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Lets's talk about democracy
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Friday, 11 February 2005
The mess we're in....

Count-down to the end of the insurgency in Iraq.

"BAGHDAD (AFP) - US and Iraqi troops kept watch over the town of Salman Pak southeast of Baghdad after one of the biggest battles with insurgents that left dozens dead and scores wounded.

The battles on Thursday saw rebels firing rockets, mortars and machine guns in a full-scale assault on a police station in the town that lies in a region dubbed the triangle of death because of the number of insurgent attacks.

US helicopters were sent to the scene and opened fired to dislodge the rebels. The town was sealed off on Friday by Iraqi and US troops but police said it was calm.

Raids by government security forces appear to have triggered the battle."

This week over 168 people have been killed in attacks around Iraq. 50 dead just yesterday. Iraqi security forces have been the most effected. Good news though, the U.S. military points out there have only been about 60 attacks per day, which is about twice the level from a year ago, but hey, the election was a crashing success, right?

"Iraqi officials said Friday they need only a few days at most to complete counting the ballots. Officials had expected to announce a final tally by Thursday but later said the process had been delayed because of the need to recount votes from about 300 ballot boxes."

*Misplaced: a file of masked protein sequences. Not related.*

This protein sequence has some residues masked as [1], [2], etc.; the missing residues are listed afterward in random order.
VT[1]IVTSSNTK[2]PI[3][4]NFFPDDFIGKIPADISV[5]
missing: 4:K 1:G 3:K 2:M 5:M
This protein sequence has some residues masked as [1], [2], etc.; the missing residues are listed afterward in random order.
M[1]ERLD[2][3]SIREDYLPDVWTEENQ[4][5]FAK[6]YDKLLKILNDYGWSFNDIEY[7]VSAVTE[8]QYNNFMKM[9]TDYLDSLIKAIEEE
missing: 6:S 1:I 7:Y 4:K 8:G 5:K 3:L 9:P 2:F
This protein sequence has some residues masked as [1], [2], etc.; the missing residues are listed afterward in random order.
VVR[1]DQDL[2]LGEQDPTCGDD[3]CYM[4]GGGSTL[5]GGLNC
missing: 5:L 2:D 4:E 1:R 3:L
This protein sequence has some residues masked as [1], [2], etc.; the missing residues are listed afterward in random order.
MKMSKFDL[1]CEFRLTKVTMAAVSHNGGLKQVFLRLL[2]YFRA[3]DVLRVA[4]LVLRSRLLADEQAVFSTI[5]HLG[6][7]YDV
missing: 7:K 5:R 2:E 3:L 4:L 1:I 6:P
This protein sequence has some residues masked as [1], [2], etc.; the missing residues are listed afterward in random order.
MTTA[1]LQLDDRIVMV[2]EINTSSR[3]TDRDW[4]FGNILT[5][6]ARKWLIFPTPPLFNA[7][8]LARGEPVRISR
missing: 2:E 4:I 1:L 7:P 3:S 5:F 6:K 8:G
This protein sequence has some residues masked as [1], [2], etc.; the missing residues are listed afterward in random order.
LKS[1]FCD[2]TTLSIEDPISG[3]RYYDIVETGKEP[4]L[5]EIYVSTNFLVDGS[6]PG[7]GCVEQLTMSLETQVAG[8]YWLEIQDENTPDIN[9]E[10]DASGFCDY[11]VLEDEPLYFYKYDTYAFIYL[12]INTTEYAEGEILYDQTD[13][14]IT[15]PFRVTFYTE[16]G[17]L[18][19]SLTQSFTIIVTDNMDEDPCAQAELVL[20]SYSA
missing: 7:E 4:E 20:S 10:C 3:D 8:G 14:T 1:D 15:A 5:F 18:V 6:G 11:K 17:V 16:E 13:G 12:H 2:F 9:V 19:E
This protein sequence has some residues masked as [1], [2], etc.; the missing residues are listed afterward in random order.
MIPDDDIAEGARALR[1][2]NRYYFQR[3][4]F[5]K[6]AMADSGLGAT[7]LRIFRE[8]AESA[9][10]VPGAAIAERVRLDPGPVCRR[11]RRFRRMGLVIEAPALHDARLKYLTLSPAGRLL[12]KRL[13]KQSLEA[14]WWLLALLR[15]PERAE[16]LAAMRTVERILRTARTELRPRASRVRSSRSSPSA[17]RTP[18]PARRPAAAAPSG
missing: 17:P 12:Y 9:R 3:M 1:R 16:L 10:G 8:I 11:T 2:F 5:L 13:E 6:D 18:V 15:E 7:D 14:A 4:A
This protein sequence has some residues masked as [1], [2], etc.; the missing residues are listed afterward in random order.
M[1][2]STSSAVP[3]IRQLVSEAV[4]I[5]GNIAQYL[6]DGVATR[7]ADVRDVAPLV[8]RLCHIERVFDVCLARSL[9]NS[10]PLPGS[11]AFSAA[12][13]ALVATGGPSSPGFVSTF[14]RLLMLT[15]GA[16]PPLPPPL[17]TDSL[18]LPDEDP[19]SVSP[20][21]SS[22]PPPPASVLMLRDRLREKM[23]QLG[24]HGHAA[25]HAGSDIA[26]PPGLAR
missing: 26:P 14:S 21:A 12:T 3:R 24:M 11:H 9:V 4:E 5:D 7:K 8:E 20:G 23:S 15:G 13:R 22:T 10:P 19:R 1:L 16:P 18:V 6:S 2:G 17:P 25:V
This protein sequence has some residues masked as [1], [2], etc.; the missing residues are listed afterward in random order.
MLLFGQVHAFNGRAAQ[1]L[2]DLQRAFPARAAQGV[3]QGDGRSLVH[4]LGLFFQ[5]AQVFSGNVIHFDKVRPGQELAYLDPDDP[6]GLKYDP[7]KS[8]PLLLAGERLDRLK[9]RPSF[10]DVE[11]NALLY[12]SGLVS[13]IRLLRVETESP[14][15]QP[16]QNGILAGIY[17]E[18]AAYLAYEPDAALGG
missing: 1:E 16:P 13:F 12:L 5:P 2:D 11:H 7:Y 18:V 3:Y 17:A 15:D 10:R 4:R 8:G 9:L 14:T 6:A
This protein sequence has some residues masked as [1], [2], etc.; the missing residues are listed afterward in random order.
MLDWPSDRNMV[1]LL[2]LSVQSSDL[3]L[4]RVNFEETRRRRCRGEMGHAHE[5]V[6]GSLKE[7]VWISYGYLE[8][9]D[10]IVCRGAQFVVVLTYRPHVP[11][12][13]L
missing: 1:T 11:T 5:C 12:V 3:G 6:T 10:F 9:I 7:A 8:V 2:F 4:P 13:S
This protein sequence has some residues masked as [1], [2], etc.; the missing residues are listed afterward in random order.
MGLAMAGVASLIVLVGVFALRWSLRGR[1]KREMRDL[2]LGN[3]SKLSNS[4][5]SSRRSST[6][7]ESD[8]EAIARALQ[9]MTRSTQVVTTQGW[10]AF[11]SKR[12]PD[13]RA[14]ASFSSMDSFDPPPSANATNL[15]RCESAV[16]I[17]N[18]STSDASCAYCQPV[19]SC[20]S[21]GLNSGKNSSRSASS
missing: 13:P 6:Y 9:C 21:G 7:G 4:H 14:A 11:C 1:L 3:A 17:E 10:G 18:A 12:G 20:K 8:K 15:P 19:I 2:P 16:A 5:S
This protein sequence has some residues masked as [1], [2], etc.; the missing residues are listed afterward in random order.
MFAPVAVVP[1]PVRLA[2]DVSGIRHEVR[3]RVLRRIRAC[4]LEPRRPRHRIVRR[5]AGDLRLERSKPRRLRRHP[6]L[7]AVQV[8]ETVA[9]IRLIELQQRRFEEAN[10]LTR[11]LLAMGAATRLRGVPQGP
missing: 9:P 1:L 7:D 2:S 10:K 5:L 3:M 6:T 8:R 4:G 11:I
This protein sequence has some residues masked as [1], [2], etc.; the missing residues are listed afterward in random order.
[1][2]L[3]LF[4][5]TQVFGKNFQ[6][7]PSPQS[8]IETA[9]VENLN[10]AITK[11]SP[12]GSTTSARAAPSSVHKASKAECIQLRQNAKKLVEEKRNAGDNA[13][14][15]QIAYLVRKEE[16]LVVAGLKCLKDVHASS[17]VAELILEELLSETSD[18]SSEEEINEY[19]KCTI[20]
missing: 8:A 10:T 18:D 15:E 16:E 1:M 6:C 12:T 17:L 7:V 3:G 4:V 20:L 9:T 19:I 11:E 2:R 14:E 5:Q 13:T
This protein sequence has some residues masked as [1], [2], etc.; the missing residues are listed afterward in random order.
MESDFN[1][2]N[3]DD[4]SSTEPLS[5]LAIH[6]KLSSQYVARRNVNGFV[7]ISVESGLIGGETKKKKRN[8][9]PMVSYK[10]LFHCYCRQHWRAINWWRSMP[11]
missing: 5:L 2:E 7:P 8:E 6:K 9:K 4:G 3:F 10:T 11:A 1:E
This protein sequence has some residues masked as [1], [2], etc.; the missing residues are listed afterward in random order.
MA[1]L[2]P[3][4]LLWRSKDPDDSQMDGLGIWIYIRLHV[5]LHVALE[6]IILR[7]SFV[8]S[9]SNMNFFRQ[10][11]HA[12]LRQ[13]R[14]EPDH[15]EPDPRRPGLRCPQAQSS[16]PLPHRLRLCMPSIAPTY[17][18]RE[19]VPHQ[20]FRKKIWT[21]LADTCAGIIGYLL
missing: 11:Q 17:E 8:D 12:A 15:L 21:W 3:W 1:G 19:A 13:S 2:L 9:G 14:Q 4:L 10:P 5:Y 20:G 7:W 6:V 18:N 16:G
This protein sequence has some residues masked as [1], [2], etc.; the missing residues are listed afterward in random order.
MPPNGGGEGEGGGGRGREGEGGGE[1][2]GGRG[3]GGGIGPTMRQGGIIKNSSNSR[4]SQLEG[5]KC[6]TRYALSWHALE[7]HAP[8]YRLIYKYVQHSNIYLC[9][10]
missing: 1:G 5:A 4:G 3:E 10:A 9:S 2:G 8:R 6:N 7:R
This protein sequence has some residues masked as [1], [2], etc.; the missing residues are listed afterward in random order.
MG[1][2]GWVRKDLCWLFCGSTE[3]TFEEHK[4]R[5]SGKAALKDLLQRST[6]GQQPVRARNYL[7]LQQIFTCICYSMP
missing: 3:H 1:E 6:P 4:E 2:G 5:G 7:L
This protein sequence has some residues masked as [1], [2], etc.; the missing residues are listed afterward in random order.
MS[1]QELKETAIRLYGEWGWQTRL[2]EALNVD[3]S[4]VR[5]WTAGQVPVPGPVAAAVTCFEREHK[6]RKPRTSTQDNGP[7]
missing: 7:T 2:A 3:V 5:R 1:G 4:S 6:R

It looks like despite all the happy news before the election from the U.S. media, Allawi's party is a distant third, with the apparrent deal makers the Kurds. I guess, many Iraqis did see Allawi as a puppet of the U.S. after all.

The NY Times:

"If current election returns hold, the relatively secular Kurds may prove a necessary coalition partner, putting them in a position to limit any attempts by religious Shiites to install an Islamic government. Kurdish leaders said Tuesday that they were pushing for a Kurd to be president of Iraq.

They are also seeking guarantees that they can maintain an autonomous region in the north, which could in turn heighten tensions with neighboring countries that are suspicious of any moves toward Kurdish independence.

The electoral commission announced Monday that the main Kurdish coalition had 25 percent of the votes tallied so far, behind the leading Shiite slate of candidates but well ahead of other parties. About 4.6 million of an estimated 8 million votes have been counted.

The probable ethnic and sectarian breakdown of the votes still to be counted means the Kurds will likely get at least one-fifth of the assembly seats."

Kirkuk:

The Kurds are very likely to leverage this power to demand control of the city of Kirkuk. It produces about 40% of the country's oil and would be a great source of revenue for a independent Kurdish state, a great fear for the Turks.

The city is considered by Kurds to be their "Jerusalem" but is ethnically mixed. Saddam expelled many Kurds over the years and replaced them with Arabs, whether they wanted to go or not.

Turkmen are a large part of the population and are a flashpoint for Turkey if it feels they are threatened.

The Christian Science Monitor reported in 2003:

"...Turkey warns that any attempt by Iraqi Kurds to seize control of Kirkuk - as they did briefly during a 1991 uprising - will spark a Turkish military reaction."

Another problem is the PKK, or Kurdish Worker Party, which has been fighting the Turks for decades. They operate in the south eastern part of Turkey but they have bases on the Iraqi/Turk border. The U.S. knows they are there and even at one point agreed to operate against them in exchange for Turkey's assitance against Saddam. Luckily for everyone concerned, that didn't happen.